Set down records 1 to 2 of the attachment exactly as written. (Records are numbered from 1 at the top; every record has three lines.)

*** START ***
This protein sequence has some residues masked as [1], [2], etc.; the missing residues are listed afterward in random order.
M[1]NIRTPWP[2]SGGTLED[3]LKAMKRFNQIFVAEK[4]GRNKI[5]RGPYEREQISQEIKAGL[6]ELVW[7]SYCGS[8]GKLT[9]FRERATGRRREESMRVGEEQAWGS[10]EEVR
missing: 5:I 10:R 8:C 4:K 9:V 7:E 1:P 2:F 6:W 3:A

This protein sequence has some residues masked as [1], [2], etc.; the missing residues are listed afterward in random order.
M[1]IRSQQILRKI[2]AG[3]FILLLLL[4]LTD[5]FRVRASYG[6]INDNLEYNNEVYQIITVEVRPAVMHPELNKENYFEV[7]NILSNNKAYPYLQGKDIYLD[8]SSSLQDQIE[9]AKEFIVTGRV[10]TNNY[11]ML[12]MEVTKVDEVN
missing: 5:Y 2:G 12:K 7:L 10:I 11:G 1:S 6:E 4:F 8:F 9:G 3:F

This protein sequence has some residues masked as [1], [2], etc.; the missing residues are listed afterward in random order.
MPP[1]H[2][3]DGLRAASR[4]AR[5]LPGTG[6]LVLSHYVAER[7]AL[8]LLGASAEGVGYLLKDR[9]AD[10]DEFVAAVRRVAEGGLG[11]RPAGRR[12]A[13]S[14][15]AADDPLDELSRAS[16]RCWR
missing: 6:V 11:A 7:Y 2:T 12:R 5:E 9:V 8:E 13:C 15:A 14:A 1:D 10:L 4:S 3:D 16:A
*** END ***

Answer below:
This protein sequence has some residues masked as [1], [2], etc.; the missing residues are listed afterward in random order.
M[1]NIRTPWP[2]SGGTLED[3]LKAMKRFNQIFVAEK[4]GRNKI[5]RGPYEREQISQEIKAGL[6]ELVW[7]SYCGS[8]GKLT[9]FRERATGRRREESMRVGEEQAWGS[10]EEVR
missing: 5:I 10:R 8:C 4:K 9:V 7:E 1:P 2:F 6:W 3:A

This protein sequence has some residues masked as [1], [2], etc.; the missing residues are listed afterward in random order.
M[1]IRSQQILRKI[2]AG[3]FILLLLL[4]LTD[5]FRVRASYG[6]INDNLEYNNEVYQIITVEVRPAVMHPELNKENYFEV[7]NILSNNKAYPYLQGKDIYLD[8]SSSLQDQIE[9]AKEFIVTGRV[10]TNNY[11]ML[12]MEVTKVDEVN
missing: 5:Y 2:G 12:K 7:L 10:I 11:G 1:S 6:E 4:F 8:F 9:G 3:F